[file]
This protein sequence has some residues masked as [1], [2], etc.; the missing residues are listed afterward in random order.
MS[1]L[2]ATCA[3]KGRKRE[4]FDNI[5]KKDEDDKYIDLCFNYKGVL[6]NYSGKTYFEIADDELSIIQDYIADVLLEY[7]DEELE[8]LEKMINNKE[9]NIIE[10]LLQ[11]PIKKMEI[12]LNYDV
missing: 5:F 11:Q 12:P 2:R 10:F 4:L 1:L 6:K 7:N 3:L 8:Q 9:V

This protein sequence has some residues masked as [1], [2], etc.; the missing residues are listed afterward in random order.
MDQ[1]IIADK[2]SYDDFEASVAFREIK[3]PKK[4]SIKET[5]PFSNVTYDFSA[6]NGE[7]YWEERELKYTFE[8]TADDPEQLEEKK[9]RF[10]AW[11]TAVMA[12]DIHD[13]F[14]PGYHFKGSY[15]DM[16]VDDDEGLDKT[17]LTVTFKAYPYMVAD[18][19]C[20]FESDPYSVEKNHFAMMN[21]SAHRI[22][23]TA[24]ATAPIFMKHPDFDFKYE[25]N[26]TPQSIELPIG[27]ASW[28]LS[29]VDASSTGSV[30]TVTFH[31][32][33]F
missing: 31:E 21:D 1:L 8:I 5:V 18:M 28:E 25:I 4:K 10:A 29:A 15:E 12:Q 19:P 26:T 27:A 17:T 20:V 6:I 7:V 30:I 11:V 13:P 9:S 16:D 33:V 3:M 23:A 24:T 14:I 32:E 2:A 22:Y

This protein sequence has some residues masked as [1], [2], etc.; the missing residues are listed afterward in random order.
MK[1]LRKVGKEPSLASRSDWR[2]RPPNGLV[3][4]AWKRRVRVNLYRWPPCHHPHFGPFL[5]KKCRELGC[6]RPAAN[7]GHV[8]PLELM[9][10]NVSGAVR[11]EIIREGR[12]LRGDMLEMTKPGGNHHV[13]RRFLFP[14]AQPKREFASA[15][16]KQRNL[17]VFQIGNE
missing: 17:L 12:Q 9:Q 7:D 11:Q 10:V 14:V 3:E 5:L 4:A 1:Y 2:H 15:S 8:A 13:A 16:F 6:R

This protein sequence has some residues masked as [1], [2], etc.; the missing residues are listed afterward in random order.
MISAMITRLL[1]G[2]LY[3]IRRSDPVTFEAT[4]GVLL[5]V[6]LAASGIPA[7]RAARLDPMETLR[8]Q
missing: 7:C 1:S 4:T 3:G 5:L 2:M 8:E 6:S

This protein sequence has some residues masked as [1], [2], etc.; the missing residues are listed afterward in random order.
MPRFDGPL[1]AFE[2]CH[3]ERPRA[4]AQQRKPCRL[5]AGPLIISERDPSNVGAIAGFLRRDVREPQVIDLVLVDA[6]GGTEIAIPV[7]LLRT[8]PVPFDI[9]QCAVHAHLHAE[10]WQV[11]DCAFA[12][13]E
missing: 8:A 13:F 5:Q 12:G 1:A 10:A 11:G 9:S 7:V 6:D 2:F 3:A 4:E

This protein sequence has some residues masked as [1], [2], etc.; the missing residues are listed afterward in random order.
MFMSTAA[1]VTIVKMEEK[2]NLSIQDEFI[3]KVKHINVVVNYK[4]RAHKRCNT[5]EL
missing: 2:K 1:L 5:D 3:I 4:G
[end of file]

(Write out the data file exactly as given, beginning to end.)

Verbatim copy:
This protein sequence has some residues masked as [1], [2], etc.; the missing residues are listed afterward in random order.
MS[1]L[2]ATCA[3]KGRKRE[4]FDNI[5]KKDEDDKYIDLCFNYKGVL[6]NYSGKTYFEIADDELSIIQDYIADVLLEY[7]DEELE[8]LEKMINNKE[9]NIIE[10]LLQ[11]PIKKMEI[12]LNYDV
missing: 5:F 11:Q 12:P 2:R 10:F 4:L 1:L 6:K 7:N 3:L 8:Q 9:V

This protein sequence has some residues masked as [1], [2], etc.; the missing residues are listed afterward in random order.
MDQ[1]IIADK[2]SYDDFEASVAFREIK[3]PKK[4]SIKET[5]PFSNVTYDFSA[6]NGE[7]YWEERELKYTFE[8]TADDPEQLEEKK[9]RF[10]AW[11]TAVMA[12]DIHD[13]F[14]PGYHFKGSY[15]DM[16]VDDDEGLDKT[17]LTVTFKAYPYMVAD[18][19]C[20]FESDPYSVEKNHFAMMN[21]SAHRI[22][23]TA[24]ATAPIFMKHPDFDFKYE[25]N[26]TPQSIELPIG[27]ASW[28]LS[29]VDASSTGSV[30]TVTFH[31][32][33]F
missing: 31:E 21:D 1:L 8:I 5:V 18:M 28:E 25:I 4:K 10:A 29:A 15:E 12:Q 19:P 26:T 27:A 17:T 20:V 6:I 7:V 30:I 11:V 13:P 9:S 16:D 33:V 3:M 23:A 24:T 14:I 32:E 2:A 22:Y

This protein sequence has some residues masked as [1], [2], etc.; the missing residues are listed afterward in random order.
MK[1]LRKVGKEPSLASRSDWR[2]RPPNGLV[3][4]AWKRRVRVNLYRWPPCHHPHFGPFL[5]KKCRELGC[6]RPAAN[7]GHV[8]PLELM[9][10]NVSGAVR[11]EIIREGR[12]LRGDMLEMTKPGGNHHV[13]RRFLFP[14]AQPKREFASA[15][16]KQRNL[17]VFQIGNE
missing: 17:L 12:Q 9:Q 7:D 11:Q 10:V 14:V 3:E 5:L 4:A 1:Y 2:H 15:S 8:A 13:A 16:F 6:R

This protein sequence has some residues masked as [1], [2], etc.; the missing residues are listed afterward in random order.
MISAMITRLL[1]G[2]LY[3]IRRSDPVTFEAT[4]GVLL[5]V[6]LAASGIPA[7]RAARLDPMETLR[8]Q
missing: 7:C 1:S 4:T 3:G 5:L 2:M 8:E 6:S

This protein sequence has some residues masked as [1], [2], etc.; the missing residues are listed afterward in random order.
MPRFDGPL[1]AFE[2]CH[3]ERPRA[4]AQQRKPCRL[5]AGPLIISERDPSNVGAIAGFLRRDVREPQVIDLVLVDA[6]GGTEIAIPV[7]LLRT[8]PVPFDI[9]QCAVHAHLHAE[10]WQV[11]DCAFA[12][13]E
missing: 8:A 13:F 5:Q 12:G 1:A 10:A 11:G 9:S 7:V 6:D 2:F 3:A 4:E

This protein sequence has some residues masked as [1], [2], etc.; the missing residues are listed afterward in random order.
MFMSTAA[1]VTIVKMEEK[2]NLSIQDEFI[3]KVKHINVVVNYK[4]RAHKRCNT[5]EL
missing: 2:K 1:L 5:D 3:I 4:G